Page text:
“The cat saved my life, seriously,” said Abena Disroe. “Otherwise, I don’t know what would have happened to me.”
Disroe was asleep on the couch in her apartment at the Hopkins Apartments (1430 L St. SE) last Friday, August 31, when she woke to the cat clawing at her chest and neck. Unable to see anything, she stood up, only to inhale thick black smoke. Disroe realized her apartment was on fire and escaped the apartment only to return for the cat when she realized it had not followed her.
“I know it’s a stupid thing, but I’m thinking, the cat saved my life,” she said.
Update Working Fire 1400 block L St SE. #DCsBravest have extinguished heavy fire 4th floor Apt. Checking for extension. Have made some rescues and sheltered others in place. Status of patients to follow. pic.twitter.com/xa8XHCyULv
— DC Fire and EMS (@dcfireems) August 31, 2018
DC Fire and Emergency Medical Services found her unconscious, lying with the cat in a stairwell. She said paramedics told her afterward that they had to revive her twice. Disroe doesn’t remember much of it, but she can still feel the after-effects in her ribcage. She said people tell her she is lucky that her ribs were not broken when paramedics pumped her chest during their rescue efforts.
“I’m glad I’m alive,” she said. “I thank God every day that I’m breathing.”
The cause of the fire is still undetermined, and the investigation is ongoing. The fire completely gutted Disroe’s apartment and displaced tenants in four others. Neighbors have established a GoFundMe campaign to help the victims rebuild.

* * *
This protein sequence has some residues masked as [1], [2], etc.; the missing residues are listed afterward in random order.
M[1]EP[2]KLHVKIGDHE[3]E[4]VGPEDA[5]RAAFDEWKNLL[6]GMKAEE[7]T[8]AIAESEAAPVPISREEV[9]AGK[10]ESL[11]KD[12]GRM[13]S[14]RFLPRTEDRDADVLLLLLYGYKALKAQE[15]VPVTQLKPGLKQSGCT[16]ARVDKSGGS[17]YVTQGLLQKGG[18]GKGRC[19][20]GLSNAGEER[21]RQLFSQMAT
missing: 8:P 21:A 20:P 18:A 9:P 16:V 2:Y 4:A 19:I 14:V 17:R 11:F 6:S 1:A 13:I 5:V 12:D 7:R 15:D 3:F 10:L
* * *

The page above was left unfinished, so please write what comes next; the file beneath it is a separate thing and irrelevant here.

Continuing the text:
‘Are these your grandchildren?’
Disroe is the President of the Hopkins Resident Council. A resident in the complex for over four years, she has spearheaded programs to contribute to the growth and strength of the community. Shortly after moving to Hopkins, Disroe and a team of children from the community started meeting Sundays as the ‘Green Clean Up Team’ to pick up litter in the neighborhood. “Then they ended up going to church with me,” she said, “and the church members said, ‘are these your grandchildren?’”
In partnership with the 11th Street Bridge Project and the University of District of Columbia (UDC), she piloted a Hopkins Community Garden Project, located at 1025 13th St. SE. The garden boxes were painted by groups of children with the assistance of an international artist and are the latest of her efforts to provide positive activities and health habits in the community.
Interested in using the food grown there to provide a free summer meal program to the children, Disroe took the food handling certification. Convinced that the certificate was a leg-up for the community in getting employment and starting their own food service businesses, she convinced UDC to offer food handling classes free of charge to Hopkins residents. Applicants with the licenses are often given hiring preferences for restaurant jobs, so it was a win-win, she thought.